St. Stephen's is committed to further strengthening its commitment to academic excellence and relies on its reputation to
● recruit Rome-based students who have a choice about where to attend high school,
● enlist students overseas to join our boarding program, and
● attract and retain top-tier faculty and administrators, including heads of school.
In addition, our reputation for academic excellence helps the School’s seniors earn competitive college/university admissions, raises donor support, entices local businesses to partner with us on extracurricular activities, and is core to the School reaccreditation process.
Continuing to build academic excellence is vital to the School’s long-term viability and fits within its strategic framework because academic excellence is a key defining characteristic of St. Stephen’s that helps to distinguish it from its competitors both locally and abroad. We can ill afford to take academic excellence for granted. Competitor upgrades and the availability of broader technological and pedagogical advances encourage the continual nurturing and investment in our program. Academic excellence depends to a large extent on a combination of high-caliber students, outstanding and motivated faculty, adequate pedagogical resources, and an appropriately adaptable curriculum – and these are precisely the areas that our efforts should focus on over the next 5 years.
3. Apportion a larger percentage of annual revenue for student scholarships.
We will increase the amount of financial aid to permit a larger number of students to attend St. Stephen’s who would otherwise be unable to on account of our private school tuition levels. Currently, we expend about 7 percent of our revenue on scholarships; within 5 years, we will raise that amount to 9 percent. Further discussion is required to determine whether, and to what extent, recipients of such scholarships will need to meet merit-based criteria beyond the standard qualifications for admission. Prior to the budgetary cycle for 2023-24, the incoming Head of School will be asked to share her proposed approach, together with any relevant data, for the Board’s consideration. In any event, the result should provide a superior learning opportunity for students who could not otherwise afford to attend an elite school while contributing to the socio-economic diversity of the student body.
4. Foster a culture that values professional development and enhances the motivation of our faculty.
It is not enough to recruit top faculty and pay them competitive salaries; we also need to ensure they continue to grow and mature as teachers, keeping up with the latest subject matter literature, teaching methodologies, and technological means, as well as having an opportunity to learn from their peers and explore new topics within their field through independent research. We also need to ensure our faculty members feel adequately supported, so that they remain fully motivated; this can be effected, in part, through support for their professional development. To meet these needs, the school will financially support faculty attendance at academic conferences and seminars and participation in various technical and pedagogical training programs, while encouraging faculty to take sabbaticals. In addition to investing more resources, the incoming Head of School will evaluate the efficacy of our existing professional development practice in terms of the adequacy of incentives, opportunities, and monitoring.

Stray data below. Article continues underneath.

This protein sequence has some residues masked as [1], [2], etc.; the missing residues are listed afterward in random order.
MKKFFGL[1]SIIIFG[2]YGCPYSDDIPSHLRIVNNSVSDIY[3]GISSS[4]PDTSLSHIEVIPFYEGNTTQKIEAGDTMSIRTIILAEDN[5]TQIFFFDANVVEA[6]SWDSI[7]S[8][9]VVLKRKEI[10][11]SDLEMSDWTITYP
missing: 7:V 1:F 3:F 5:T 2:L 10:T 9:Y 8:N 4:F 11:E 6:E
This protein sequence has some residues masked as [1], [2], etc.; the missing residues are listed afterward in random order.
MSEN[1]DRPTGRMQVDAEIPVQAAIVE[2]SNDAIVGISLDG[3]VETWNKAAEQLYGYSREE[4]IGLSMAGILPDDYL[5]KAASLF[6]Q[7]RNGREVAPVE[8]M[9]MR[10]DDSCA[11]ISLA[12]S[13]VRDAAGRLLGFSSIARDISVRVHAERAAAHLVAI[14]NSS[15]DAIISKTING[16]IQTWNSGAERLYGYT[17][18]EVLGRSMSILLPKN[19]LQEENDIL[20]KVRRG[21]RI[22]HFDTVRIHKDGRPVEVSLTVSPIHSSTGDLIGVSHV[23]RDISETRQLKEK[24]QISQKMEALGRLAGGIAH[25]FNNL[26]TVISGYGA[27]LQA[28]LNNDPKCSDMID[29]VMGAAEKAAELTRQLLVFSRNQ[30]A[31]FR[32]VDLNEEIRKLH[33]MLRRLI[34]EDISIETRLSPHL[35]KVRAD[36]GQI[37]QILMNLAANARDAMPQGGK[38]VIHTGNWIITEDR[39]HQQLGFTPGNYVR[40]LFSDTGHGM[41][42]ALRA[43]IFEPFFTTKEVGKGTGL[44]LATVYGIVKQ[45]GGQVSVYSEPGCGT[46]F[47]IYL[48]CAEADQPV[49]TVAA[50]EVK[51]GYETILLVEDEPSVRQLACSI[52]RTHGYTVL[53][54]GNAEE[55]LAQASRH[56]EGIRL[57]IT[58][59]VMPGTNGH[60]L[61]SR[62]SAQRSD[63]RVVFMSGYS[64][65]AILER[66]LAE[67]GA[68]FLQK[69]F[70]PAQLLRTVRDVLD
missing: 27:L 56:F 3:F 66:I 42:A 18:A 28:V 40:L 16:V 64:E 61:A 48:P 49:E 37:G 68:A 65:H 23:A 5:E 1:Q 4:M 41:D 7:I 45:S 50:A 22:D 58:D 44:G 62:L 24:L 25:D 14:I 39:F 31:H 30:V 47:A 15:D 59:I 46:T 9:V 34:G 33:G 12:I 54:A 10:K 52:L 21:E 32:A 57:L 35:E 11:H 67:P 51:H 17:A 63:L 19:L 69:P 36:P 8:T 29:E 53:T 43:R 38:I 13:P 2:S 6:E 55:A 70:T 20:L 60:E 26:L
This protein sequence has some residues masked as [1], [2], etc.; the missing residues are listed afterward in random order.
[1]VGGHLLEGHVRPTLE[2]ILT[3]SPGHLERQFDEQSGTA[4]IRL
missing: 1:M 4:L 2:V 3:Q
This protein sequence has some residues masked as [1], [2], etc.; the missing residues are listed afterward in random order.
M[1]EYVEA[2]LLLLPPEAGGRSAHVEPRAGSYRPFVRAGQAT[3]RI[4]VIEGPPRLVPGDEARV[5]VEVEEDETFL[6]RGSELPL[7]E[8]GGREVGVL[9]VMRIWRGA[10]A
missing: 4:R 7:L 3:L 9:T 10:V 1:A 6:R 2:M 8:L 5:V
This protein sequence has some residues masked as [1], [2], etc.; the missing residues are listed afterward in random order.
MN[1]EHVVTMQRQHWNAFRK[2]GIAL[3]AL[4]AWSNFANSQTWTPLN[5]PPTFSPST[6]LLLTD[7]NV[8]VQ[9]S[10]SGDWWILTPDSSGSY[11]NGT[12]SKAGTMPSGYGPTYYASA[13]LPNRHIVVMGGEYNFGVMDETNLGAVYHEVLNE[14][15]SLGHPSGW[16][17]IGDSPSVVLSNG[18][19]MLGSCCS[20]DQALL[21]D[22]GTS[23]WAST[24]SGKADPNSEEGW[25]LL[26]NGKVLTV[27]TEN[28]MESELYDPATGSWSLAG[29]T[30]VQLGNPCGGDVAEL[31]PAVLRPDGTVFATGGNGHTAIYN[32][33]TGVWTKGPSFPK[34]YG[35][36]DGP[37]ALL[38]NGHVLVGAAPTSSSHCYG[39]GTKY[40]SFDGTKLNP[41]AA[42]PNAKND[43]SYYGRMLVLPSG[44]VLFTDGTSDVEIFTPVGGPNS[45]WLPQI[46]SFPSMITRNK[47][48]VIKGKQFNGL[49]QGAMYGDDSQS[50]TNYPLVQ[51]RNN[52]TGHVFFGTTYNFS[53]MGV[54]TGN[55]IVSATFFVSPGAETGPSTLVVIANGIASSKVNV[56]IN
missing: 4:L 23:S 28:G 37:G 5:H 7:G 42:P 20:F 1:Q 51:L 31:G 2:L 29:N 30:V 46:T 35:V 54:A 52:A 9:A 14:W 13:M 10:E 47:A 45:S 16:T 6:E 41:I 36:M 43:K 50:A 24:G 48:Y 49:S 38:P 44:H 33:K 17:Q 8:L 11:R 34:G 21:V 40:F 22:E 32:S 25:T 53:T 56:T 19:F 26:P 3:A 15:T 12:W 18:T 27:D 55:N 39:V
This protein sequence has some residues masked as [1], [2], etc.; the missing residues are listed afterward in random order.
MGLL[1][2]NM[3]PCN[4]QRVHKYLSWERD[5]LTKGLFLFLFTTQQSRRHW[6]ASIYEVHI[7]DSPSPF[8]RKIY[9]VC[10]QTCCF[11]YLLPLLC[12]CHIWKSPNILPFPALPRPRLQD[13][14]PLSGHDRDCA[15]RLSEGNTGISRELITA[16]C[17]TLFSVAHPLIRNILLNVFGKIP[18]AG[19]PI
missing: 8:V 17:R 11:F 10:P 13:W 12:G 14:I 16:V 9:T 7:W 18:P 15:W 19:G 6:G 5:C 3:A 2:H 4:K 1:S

5. Organize and equip classrooms to optimize teaching and learning success.
Some classroom furnishings are outdated and do not fit the classroom spaces effectively. Learning can be negatively impacted by how desks are arranged to fit the space. Teacher movement and, thus, interaction is compromised by cramped spaces and poorly furnished classrooms. Classroom set up and furniture should be flexible to allow for independent and collaborative work; however, classrooms are at times used by several classes with varying requirements and set-ups. To address these constraints, we will purchase high-quality, durable, and easily moveable furniture to facilitate greater flexibility and improved use of classroom space. In addition, we will routinely assess our teaching technology needs and make the appropriate improvements.
6. Explore a rigorous and credible alternative to the International Baccalaureate (IB) curriculum.
The IB is a staple of the St. Stephen’s educational experience, and we are confident it will remain so, as it constitutes an exceptional curriculum for the vast number of our students. However, every year there are some students for whom the IB is not the most appropriate option and this number may increase as we attract more boarders from the United States and other countries where the IB is less pervasive. These students may wish to focus on academic pursuits that lie outside the core IB subject areas, may wish to dive deeply into a subject that the broad-based IB does not accommodate, or may simply not be interested in carrying a 6-course load and care more about investing time in their musical, athletic, or community service interests. Until now, students who have chosen to opt out of the IB have not had a properly designed and resourced programmatic alternative. Such an alternative might, for example, include a capstone project, such as a self-directed academic project, a performance-based project, or a service-oriented internship. The new Head of School will be tasked with assessing and developing a curricular alternative for what might be provisionally called a Concentrated Diploma that could be implemented as soon as possible. The incoming Head will need to develop an accompanying plan for communicating effectively the development of this non-IB track to colleges and universities, current families, and prospective students so that its merits can be fully absorbed.